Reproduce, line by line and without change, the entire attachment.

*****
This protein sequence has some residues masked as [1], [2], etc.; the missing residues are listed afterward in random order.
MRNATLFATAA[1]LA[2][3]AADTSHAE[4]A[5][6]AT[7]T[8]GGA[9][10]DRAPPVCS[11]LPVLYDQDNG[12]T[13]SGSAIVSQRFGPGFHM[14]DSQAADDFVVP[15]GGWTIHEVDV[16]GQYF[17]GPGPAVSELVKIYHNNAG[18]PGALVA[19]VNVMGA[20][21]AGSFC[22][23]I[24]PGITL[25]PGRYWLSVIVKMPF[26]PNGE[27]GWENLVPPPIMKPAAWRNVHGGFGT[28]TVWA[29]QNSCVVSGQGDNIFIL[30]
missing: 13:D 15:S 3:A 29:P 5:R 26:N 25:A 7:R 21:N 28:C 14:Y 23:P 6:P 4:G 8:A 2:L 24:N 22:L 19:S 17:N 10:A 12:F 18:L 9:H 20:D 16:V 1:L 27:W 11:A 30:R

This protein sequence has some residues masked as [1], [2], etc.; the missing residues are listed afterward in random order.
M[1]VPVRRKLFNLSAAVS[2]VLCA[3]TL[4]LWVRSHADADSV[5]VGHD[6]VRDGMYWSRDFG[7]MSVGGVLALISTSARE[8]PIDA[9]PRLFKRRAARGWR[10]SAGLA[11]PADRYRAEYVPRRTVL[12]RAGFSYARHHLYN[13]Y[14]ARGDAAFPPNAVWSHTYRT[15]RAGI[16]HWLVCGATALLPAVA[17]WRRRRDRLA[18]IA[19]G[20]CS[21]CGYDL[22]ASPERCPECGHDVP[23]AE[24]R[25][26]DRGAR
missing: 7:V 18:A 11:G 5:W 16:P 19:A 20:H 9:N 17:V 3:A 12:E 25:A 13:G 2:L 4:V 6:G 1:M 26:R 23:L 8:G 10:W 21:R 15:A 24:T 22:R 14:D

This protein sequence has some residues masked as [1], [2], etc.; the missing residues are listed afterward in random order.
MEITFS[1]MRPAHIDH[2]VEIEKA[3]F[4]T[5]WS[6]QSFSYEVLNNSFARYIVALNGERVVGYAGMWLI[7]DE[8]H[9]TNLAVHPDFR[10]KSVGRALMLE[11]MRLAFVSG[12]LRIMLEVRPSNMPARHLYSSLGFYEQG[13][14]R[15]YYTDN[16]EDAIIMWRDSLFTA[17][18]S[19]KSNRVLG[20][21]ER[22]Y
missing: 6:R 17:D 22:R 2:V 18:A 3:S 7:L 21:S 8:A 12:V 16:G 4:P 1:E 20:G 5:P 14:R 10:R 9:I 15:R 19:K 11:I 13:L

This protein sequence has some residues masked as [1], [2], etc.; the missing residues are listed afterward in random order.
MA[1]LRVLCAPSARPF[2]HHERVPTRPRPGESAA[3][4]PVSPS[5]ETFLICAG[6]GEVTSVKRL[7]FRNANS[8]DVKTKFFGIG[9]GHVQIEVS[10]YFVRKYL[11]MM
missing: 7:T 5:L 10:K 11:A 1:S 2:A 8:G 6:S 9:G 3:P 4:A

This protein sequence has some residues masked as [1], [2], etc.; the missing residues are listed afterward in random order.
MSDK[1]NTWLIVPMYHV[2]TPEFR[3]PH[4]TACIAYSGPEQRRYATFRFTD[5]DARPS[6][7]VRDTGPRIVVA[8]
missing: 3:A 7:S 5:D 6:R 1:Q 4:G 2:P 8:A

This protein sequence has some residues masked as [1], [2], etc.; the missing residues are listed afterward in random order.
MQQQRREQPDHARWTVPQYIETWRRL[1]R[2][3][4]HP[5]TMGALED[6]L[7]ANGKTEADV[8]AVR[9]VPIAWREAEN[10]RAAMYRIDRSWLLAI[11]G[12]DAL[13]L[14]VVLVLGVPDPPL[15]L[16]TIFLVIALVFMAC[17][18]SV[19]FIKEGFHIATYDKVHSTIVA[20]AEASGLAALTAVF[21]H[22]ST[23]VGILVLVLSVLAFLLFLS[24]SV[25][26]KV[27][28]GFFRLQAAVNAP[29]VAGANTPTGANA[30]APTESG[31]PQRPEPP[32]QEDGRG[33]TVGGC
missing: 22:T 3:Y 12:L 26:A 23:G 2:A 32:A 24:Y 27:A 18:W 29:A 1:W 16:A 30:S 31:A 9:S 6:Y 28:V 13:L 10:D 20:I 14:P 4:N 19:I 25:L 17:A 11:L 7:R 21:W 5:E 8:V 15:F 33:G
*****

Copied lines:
This protein sequence has some residues masked as [1], [2], etc.; the missing residues are listed afterward in random order.
MRNATLFATAA[1]LA[2][3]AADTSHAE[4]A[5][6]AT[7]T[8]GGA[9][10]DRAPPVCS[11]LPVLYDQDNG[12]T[13]SGSAIVSQRFGPGFHM[14]DSQAADDFVVP[15]GGWTIHEVDV[16]GQYF[17]GPGPAVSELVKIYHNNAG[18]PGALVA[19]VNVMGA[20][21]AGSFC[22][23]I[24]PGITL[25]PGRYWLSVIVKMPF[26]PNGE[27]GWENLVPPPIMKPAAWRNVHGGFGT[28]TVWA[29]QNSCVVSGQGDNIFIL[30]
missing: 13:D 15:S 3:A 29:P 5:R 26:N 25:A 7:R 21:N 28:C 14:Y 23:P 6:P 4:G 8:A 2:L 24:N 22:L 19:S 17:N 10:A 12:F 18:L 9:H 20:D 16:V 1:L 27:W 11:A 30:R

This protein sequence has some residues masked as [1], [2], etc.; the missing residues are listed afterward in random order.
M[1]VPVRRKLFNLSAAVS[2]VLCA[3]TL[4]LWVRSHADADSV[5]VGHD[6]VRDGMYWSRDFG[7]MSVGGVLALISTSARE[8]PIDA[9]PRLFKRRAARGWR[10]SAGLA[11]PADRYRAEYVPRRTVL[12]RAGFSYARHHLYN[13]Y[14]ARGDAAFPPNAVWSHTYRT[15]RAGI[16]HWLVCGATALLPAVA[17]WRRRRDRLA[18]IA[19]G[20]CS[21]CGYDL[22]ASPERCPECGHDVP[23]AE[24]R[25][26]DRGAR
missing: 7:V 18:A 11:G 5:W 16:P 19:A 20:H 9:N 17:V 3:A 12:E 25:A 13:G 2:L 4:V 6:G 1:M 26:R 23:L 8:G 10:W 21:R 15:A 24:T 22:R 14:D

This protein sequence has some residues masked as [1], [2], etc.; the missing residues are listed afterward in random order.
MEITFS[1]MRPAHIDH[2]VEIEKA[3]F[4]T[5]WS[6]QSFSYEVLNNSFARYIVALNGERVVGYAGMWLI[7]DE[8]H[9]TNLAVHPDFR[10]KSVGRALMLE[11]MRLAFVSG[12]LRIMLEVRPSNMPARHLYSSLGFYEQG[13][14]R[15]YYTDN[16]EDAIIMWRDSLFTA[17][18]S[19]KSNRVLG[20][21]ER[22]Y
missing: 6:R 17:D 22:R 2:V 18:A 3:S 7:L 21:S 8:A 12:V 16:G 4:P 1:E 20:G 5:P 14:R 10:R 9:I 15:R 19:K 11:I 13:L

This protein sequence has some residues masked as [1], [2], etc.; the missing residues are listed afterward in random order.
MA[1]LRVLCAPSARPF[2]HHERVPTRPRPGESAA[3][4]PVSPS[5]ETFLICAG[6]GEVTSVKRL[7]FRNANS[8]DVKTKFFGIG[9]GHVQIEVS[10]YFVRKYL[11]MM
missing: 7:T 5:L 10:K 11:A 1:S 2:A 8:G 6:S 9:G 3:P 4:A

This protein sequence has some residues masked as [1], [2], etc.; the missing residues are listed afterward in random order.
MSDK[1]NTWLIVPMYHV[2]TPEFR[3]PH[4]TACIAYSGPEQRRYATFRFTD[5]DARPS[6][7]VRDTGPRIVVA[8]
missing: 3:A 7:S 5:D 6:R 1:Q 4:G 2:P 8:A

This protein sequence has some residues masked as [1], [2], etc.; the missing residues are listed afterward in random order.
MQQQRREQPDHARWTVPQYIETWRRL[1]R[2][3][4]HP[5]TMGALED[6]L[7]ANGKTEADV[8]AVR[9]VPIAWREAEN[10]RAAMYRIDRSWLLAI[11]G[12]DAL[13]L[14]VVLVLGVPDPPL[15]L[16]TIFLVIALVFMAC[17][18]SV[19]FIKEGFHIATYDKVHSTIVA[20]AEASGLAALTAVF[21]H[22]ST[23]VGILVLVLSVLAFLLFLS[24]SV[25][26]KV[27][28]GFFRLQAAVNAP[29]VAGANTPTGANA[30]APTESG[31]PQRPEPP[32]QEDGRG[33]TVGGC
missing: 22:T 3:Y 12:L 26:A 23:G 2:A 32:A 24:Y 27:A 18:W 29:A 1:W 16:A 30:S 31:A 9:S 6:Y 28:V 13:L 10:D 20:I 14:P 4:N 19:I 25:L 17:A 11:L 7:R 21:W 5:E 8:V 15:F 33:G